The state Department of Health and Human Services issued a notice to Huard on Aug. 10, 2012, saying its review of Foss-Greenaway’s death showed that she had neglected the infant.

“Brooklyn Foss-Greenaway has died as a result of your neglect,” said the notice, signed by a caseworker in the DHHS’s Office of Child and Family Services. “You knew that Kelli should not be babysitting children but have continued to allow her to do so.”

Martin said his defense of Murphy does not involve an argument that Huard was guilty of any crime.

Huard’s attorney, John Youney, said he doesn’t believe that charges against Huard would be justified under Maine’s statutes.

“What people may want and what the law is capable of doing are clearly two different things,” he said.

Youney said that he and Huard are focused on Murphy’s long-term well being.

“Nothing can bring back the baby,” he said. “The best we can do is look out for the well-being of my client’s child.”


If the misdemeanor charge is approved at next week’s hearing, it will mark the beginning of the end of a case that has been stalled over the issue of Murphy’s competence to stand trial.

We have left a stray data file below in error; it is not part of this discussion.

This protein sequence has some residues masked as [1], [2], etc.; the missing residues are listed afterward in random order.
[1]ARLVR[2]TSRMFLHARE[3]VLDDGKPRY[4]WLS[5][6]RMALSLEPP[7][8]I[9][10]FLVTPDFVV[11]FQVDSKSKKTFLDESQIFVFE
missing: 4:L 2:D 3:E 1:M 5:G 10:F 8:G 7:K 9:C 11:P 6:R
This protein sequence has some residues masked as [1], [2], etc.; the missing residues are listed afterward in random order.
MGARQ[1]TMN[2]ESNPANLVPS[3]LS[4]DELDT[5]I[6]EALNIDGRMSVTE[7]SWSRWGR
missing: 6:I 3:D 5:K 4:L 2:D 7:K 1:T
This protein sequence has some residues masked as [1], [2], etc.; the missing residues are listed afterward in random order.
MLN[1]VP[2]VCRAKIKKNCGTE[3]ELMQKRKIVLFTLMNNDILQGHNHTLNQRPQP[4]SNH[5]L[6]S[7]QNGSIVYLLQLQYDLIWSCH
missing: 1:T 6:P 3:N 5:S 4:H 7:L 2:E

To be found competent, a criminal defendant must fully understand the charges and how those charges relate to his or her actions.

In March 2013 and again in June, Judge Charles LaVerdierre found that Murphy had not met the standard for competence but said he expected her to become competent in the foreseeable future.

Attorneys for the prosecution and defense said Murphy’s age was the main reason that she had not been found competent.

After a third evaluation by psychologists, earlier this year, Stokes said Murphy was ready to stand trial, but Martin said she was not.

On March 27, LaVerdierre heard evidence from both sides during a closed-door hearing. Next Wednesday’s court date was scheduled to revisit the issue.

While that process unfolded, the prosecution and the defense negotiated to reach an agreement.

Martin did not file a court motion seeking to have the charge against Murphy dismissed, but his position has been that the charge should be dropped if his client continued to be found incompetent to stand trial.

After Foss-Greenaway’s death, Murphy was taken into the custody of the DHHS. Officials won’t say where she is living or whether she is getting treatment.

Stokes said Wednesday that he doesn’t know where the DHHS is keeping Murphy, but it is unlikely that she has been allowed to return home.

“Her needs are such that the focus of our negotiations has been to get her more intensive treatment and counseling,” he said. “She is still very young and has a chance to become a productive member of society.”

Matt Hongoltz-Hetling can be contacted at 861-9287 or at:

[email protected]

Twitter: @hh_matt

Only subscribers are eligible to post comments. Please subscribe or to participate in the conversation. Here’s why.

Use the form below to reset your password. When you've submitted your account email, we will send an email with a reset code.